Skydiving — Oh, the thrill you will get once successfully done. But what happens if your parachute fails and you start to rapidly plummet from a 5,000 feet altitude? Do you think you will survive?

One Canadian woman did. The 30-year-old woman, who survived the skydiving incident, participated in a jump at Quebec’s Parachustime Adrenaline, near Montreal-Mirabel International Airport, over the weekend, People reported.

Several bystanders reportedly witnessed the said skydiving incident, which happened on a Saturday, watched with fear and disbelief as the shocking incident unfolded before their eyes.

Denis Demers was one of the many who saw the never-wrecking skydiving incident. He told Radio-Canada on Wednesday that what happened was a miracle, claiming he wouldn’t know how a person could survive a fall from an airplane like that, People reported.

Trois-Rivieres police reportedly stated that the woman, whose name was not revealed, was an experienced skydiver. There were claims that the woman jumped out of the plane when her main and back-up parachutes did not open.

Following the rapid skydiving free-fall, the woman reportedly hit a patch of trees and landed in a wooden area with only broken vertebrae and multiple fractures. According to a CBC report, the woman is recovering in a hospital but police say her life is no longer in danger.

Life-threatening risks are at hand when one does skydiving, but the recent incident is reportedly under investigation to determine whether it is a case of criminal negligence. Furthermore, the company that hosted the event reportedly refused to comment because of the on-going investigation.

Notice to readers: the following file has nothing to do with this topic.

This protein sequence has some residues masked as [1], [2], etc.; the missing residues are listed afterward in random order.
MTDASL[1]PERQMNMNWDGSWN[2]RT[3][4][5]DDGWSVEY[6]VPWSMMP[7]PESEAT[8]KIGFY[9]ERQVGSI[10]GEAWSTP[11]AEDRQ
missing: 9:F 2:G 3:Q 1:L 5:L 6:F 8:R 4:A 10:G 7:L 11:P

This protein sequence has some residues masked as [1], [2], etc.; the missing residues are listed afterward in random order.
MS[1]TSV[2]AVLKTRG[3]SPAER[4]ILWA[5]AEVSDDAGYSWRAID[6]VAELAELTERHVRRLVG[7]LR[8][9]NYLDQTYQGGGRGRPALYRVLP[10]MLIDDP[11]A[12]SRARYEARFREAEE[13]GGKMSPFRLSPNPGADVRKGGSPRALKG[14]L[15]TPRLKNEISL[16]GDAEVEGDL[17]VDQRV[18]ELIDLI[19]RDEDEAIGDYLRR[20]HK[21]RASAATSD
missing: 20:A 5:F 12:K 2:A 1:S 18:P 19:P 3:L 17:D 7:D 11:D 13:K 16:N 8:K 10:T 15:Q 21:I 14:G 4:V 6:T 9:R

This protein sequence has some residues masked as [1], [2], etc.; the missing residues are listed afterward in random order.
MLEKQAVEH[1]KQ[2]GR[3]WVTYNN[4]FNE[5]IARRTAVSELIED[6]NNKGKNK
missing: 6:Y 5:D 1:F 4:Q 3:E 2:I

Back in 2007, a skydiver was also reported to survive a 5,000-foot free fall in New Zealand. In this video, the skydiver pulled his parachute at 4,000 feet but it did not fully open. The partially opened parachute caught just enough air to spin him around.

He decided to open his reserved parachute at 650 feet but as he feared, it snagged with the main chute and failed to open. At 530 feet, 15 seconds from the impact, the skydiver waved goodbye to the camera believing he would die. But he didn’t. Just like the Canadian woman, he miraculously survived.

Nancy Koreen, director of sports promotion for the US Parachute Association (USPA), said that statements claiming that the parachute did not open was vague and often incorrect, CBC reported. She explained that the skydiver should open the parachute the proper altitude, otherwise it wouldn’t have enough time to deploy. She added that there could be chances that the main parachute would malfunction; hence, the skydiver must rely on the back-up chute.

Koreen, however, said that the chances of parachute malfunction were extremely rare and accidents were usually caused by user error. Claiming that none of the parachutes opened was misleading said Koreen because that was not the way how parachute works.

There was a request for an interview with the Canadian Sport Parachuting Association but it was reportedly denied.